In Burgundy's superb 2002 vintage, the wines from the Domaine de la Romanée-Conti are benchmarks for the region. Embodying both the quality of the vintage and the character of their vineyards, they are superbly balanced, elegant and fresh. I find them very classically proportioned, with intensity of fruit and the finely woven structures that will allow them to age gracefully for a few decades, if not longer.
Comparing them in the broader context of more than 350 reds I have tasted from 2002, their best crus are at the top of the hierarchy. In fact, Romanée-Conti may be the wine of the vintage. The Montrachet ranks among the vintage's best, including those from Pierre-Yves Colin-Morey (98 points), Joseph Drouhin Marquis de Laguiche (97) and Ramonet (97).
The Domaine produces wines from seven Grand Cru vineyards in the Cote d'Or: Romanée-Conti, Echézeaux, Grands-Echézeaux, Romanée-St.-Vivant, Richebourg and La Tâche are the red wines, Montrachet the sole white. And in 2002, for only the second time, DRC also produced the Vosne-Romanée Premier Cru Cuvée Duvault-Blochet, made from a selection of grapes from all the crus and one cuvée of declassified Richebourg.
I had the opportunity to taste these wines twice in close succession—at the Domaine in January, then again last week at Per Se restaurant in New York for DRC's annual vintage tasting. Co-director Aubert de Villaine presented the wines, which were tasted non-blind, on both occasions. In New York, the wines were decanted about one and a half hours prior to tasting.
This double exposure allowed me to understand the wines better, and to see what, if any, changes occur in young wines over a short period of time and after traveling. In general, I found that the wines had tightened up after their transatlantic crossing, with the wood tannins more present on the finish. Yet their characters remained distinct and consistent. Only the Échézeaux was disappointing compared to the earlier tasting.
De Villaine described the character of the 2002 vintages as "…purity, elegance, finesse and transparency more than opulence and power… In 10 years we can start drinking them." He noted that the '02s reminded him of the 1962s, which were displaying their full charms about 15 years later in the mid to late '70s.
De Villaine explained that two harvests were made in 2002. The first was a selection of the finest grapes. Five days later, a selection of ripe, but "less fine" grapes was made. This second harvest was declassified as premier cru. Bottled for the first time since 1999, the wine is named after Jacques-Marie Duval-Blochet, a founder of the Domaine and great, great, great grandfather of Aubert de Villaine. Both my notes for the wine contain descriptors like pure, elegant and vibrant, along with cherry flavor. The bottle tasted at the Domaine showed more length. It should be delicious in a year or two. It retails for $145.
The Échézeaux ($235) showed more substance and richness than the Premier Cru. But in New York, I noted an herbaceous or green note. The wine seemed a little less integrated, and had not absorbed the oak as well as the bottle tasted at the Domaine.
The Grands-Échézeaux ($385) was a noticeable step up. On both occasions the wine was very refined, perfumed and silky, with red fruits and spice notes. In the New York setting, I notice a hint of cocoa powder in the aroma. A beautiful wine.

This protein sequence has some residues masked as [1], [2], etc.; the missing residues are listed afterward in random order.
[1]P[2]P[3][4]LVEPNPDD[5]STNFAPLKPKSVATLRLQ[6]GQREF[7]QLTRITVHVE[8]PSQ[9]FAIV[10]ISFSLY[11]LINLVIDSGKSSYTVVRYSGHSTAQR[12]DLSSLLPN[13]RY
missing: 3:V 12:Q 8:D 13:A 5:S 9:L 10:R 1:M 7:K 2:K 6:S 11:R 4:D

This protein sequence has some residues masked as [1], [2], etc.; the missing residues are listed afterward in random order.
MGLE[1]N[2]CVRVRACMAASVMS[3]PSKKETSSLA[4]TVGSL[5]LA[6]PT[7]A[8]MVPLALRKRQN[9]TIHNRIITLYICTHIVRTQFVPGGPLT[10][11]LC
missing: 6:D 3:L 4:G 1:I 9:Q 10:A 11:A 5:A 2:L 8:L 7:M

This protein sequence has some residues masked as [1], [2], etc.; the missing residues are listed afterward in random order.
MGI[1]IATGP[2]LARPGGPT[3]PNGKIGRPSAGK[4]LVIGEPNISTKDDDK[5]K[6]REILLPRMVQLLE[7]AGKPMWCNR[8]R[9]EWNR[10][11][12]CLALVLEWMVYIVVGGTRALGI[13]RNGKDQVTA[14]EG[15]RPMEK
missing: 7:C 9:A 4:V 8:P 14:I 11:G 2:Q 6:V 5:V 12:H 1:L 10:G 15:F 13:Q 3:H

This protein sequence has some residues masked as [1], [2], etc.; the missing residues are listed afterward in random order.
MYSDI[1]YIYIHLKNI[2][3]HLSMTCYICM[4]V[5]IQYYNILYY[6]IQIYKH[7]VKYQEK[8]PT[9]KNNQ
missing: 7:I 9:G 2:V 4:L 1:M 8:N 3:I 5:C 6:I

While the previous three wines will almost certainly be outstanding (rating 90 points or higher on Wine Spectator's 100-point scale), the four to follow are likely to be classic in quality (scoring 95-100 points) when rated in blind tastings.
DRC took over management of the parcels in Romanée-St.-Vivant in 1966, eventually purchasing them from the Marey-Monge family in 1988. They own a little more than half of the 22 acres there. It has been replanted bit by bit and the older vines have improved quality of this cru. The 2001, tasted a year ago, was superb, but the 2002 ($550) is even better in my opinion. Though backward and very tight, it builds in intensity and displays fine persistence of fruit. But the best is the finish, which is harmonious and expansive, an indication of its future.
The most forward of the DRC range in both tastings was the Richebourg ($575). It's floral- and cherry-scented, verging on opulence, yet fresh, pure and succulent. By contrast the La Tâche ($635) was closed and more structured, but with latent energy waiting to be unleashed. It showed more mineral character and great length. I give the edge to La Tâche for its intensity.
Romanée-Conti itself was majestic. It's always the earliest site to mature, explained de Villaine when we tasted in Burgundy, and it has a slightly vegetal note that develops and expresses itself as rose petals in older bottles. The 2002 hinted at flowers and morello cherries, with spices and herbaceous notes, showing purity and refinement. Based on my tastings, both blind and non-blind, this could very well be the wine of the vintage; not only for DRC, but for Burgundy. Greatness comes at a price though-$2,425 per bottle.
How do you follow this? By switching colors, without sacrificing quality, in the Domaine's Montrachet ($1,600). "Montrachet has this extraordinary talent," said de Villaine. "You can go to the extreme in maturity, yet it always keeps its freshness." And it demonstrated this tension, with explosive aromas of honey, pineapple and citronella, offset by its vibrant acidity and strong mineral note.
For a Burgundy lover to taste these young wines is a great pleasure. To taste them twice in a month was an opportunity to confirm initial impressions and grasp the sheer beauty and complexity of these wines. Now, if I can only taste them again in 10 years to see how they develop.